Moral Reconstruction: Christian Lobbyists and the Federal Legislation of Morality, 1865-1920

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Moral Reconstruction: Christian Lobbyists and the Federal Legislation of Morality, 1865-1920. By Gaines M. Foster. (Chapel Hill: University of North Carolina Press. 2002. Pp.xv, 318. $49.95 clothbound; $21.95 paperback.)

Foster's deeply researched and clearly argued book details the relationship between a small number of Protestant Christian lobbyists and the Federal Congress. While readers will learn much about the organizations associated with the Christian lobbyists, this, ultimately, is a book about the "reconstruction of the American state" (p. 7).The Christian lobby, which traced it roots back to the Civil War and was most active from the mid-1890's to 1920, pressed Congress for laws which would "expand the moral powers of the federal government and to establish the religious authority of the state" (p. l).As a whole the lobbyists (like the multitudes that they represented) saw morality mostly in terms of personal virtue and thus they sought laws which would "control drinking, obscenity, polygamy, divorce, Sabbath observance, gambling, smoking, prizefighting, prostitution, and sex with underage girls" (p. 3). Many of the lobbyists, but not all of them, also sought the adoption of the so-called "Christian Amendment" which would have changed the language of the preamble of the constitution to include explicit recognition that the government derived its power from God.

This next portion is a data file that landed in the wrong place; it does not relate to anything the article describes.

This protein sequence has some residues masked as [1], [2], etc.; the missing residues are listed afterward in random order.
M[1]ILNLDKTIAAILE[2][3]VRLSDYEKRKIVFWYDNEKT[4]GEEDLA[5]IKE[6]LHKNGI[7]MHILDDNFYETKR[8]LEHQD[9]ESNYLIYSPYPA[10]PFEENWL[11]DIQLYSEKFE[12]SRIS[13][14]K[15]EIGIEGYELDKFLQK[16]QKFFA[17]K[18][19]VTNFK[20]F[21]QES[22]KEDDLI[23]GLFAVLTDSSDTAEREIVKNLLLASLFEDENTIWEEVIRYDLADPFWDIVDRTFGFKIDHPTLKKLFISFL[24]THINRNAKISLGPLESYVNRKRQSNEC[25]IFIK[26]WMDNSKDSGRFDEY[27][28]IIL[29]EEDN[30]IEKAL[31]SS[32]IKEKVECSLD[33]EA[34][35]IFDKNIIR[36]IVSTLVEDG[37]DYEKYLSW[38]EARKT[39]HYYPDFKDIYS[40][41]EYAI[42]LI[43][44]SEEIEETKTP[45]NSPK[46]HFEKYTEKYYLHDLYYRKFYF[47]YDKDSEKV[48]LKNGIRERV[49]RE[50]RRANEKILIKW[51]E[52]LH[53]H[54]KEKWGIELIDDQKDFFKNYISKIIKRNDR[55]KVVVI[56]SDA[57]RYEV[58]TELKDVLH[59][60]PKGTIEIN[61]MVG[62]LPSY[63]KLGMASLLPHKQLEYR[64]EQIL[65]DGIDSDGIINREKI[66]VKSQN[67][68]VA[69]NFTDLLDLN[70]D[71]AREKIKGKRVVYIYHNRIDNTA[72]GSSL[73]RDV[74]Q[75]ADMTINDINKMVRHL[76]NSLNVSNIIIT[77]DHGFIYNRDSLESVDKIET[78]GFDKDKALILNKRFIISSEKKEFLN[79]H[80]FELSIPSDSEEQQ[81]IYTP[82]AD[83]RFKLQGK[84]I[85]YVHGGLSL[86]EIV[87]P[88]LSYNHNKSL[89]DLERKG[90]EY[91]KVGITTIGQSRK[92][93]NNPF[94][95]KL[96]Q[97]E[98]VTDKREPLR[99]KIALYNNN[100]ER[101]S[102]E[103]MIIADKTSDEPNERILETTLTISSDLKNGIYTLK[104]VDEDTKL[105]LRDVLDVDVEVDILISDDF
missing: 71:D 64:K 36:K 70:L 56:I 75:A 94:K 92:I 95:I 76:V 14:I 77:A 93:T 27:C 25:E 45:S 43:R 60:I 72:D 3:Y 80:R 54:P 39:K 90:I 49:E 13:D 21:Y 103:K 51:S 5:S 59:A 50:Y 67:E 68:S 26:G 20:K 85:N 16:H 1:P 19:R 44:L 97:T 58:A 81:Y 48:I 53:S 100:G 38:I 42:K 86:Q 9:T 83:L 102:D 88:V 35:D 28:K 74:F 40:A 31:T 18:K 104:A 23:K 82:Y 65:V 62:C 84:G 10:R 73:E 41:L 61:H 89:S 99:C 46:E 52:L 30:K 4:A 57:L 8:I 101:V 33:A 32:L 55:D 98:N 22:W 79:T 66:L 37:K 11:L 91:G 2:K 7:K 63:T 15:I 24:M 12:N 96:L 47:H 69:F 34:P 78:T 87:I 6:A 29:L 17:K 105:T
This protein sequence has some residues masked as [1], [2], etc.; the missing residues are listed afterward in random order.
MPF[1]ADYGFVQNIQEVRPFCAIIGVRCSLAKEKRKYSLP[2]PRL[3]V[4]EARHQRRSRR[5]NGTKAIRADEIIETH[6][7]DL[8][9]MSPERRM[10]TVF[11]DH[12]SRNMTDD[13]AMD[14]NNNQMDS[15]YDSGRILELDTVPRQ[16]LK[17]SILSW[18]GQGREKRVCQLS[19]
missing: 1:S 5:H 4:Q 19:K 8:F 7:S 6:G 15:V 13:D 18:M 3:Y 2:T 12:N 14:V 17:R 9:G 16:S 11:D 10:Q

In seeking these goals, the lobbyists sought to overturn what Foster calls the antebellum moral policy, which left "the regulation of morals to the states and the promotion of morality among its citizens primarily to the churches" (p. 10). In the period leading up to the Civil War, Democrats, especially Southern Democrats worried about the crusade against slavery, emerged as the organized political force against any expansion of the federal government's role in regulating morality. …


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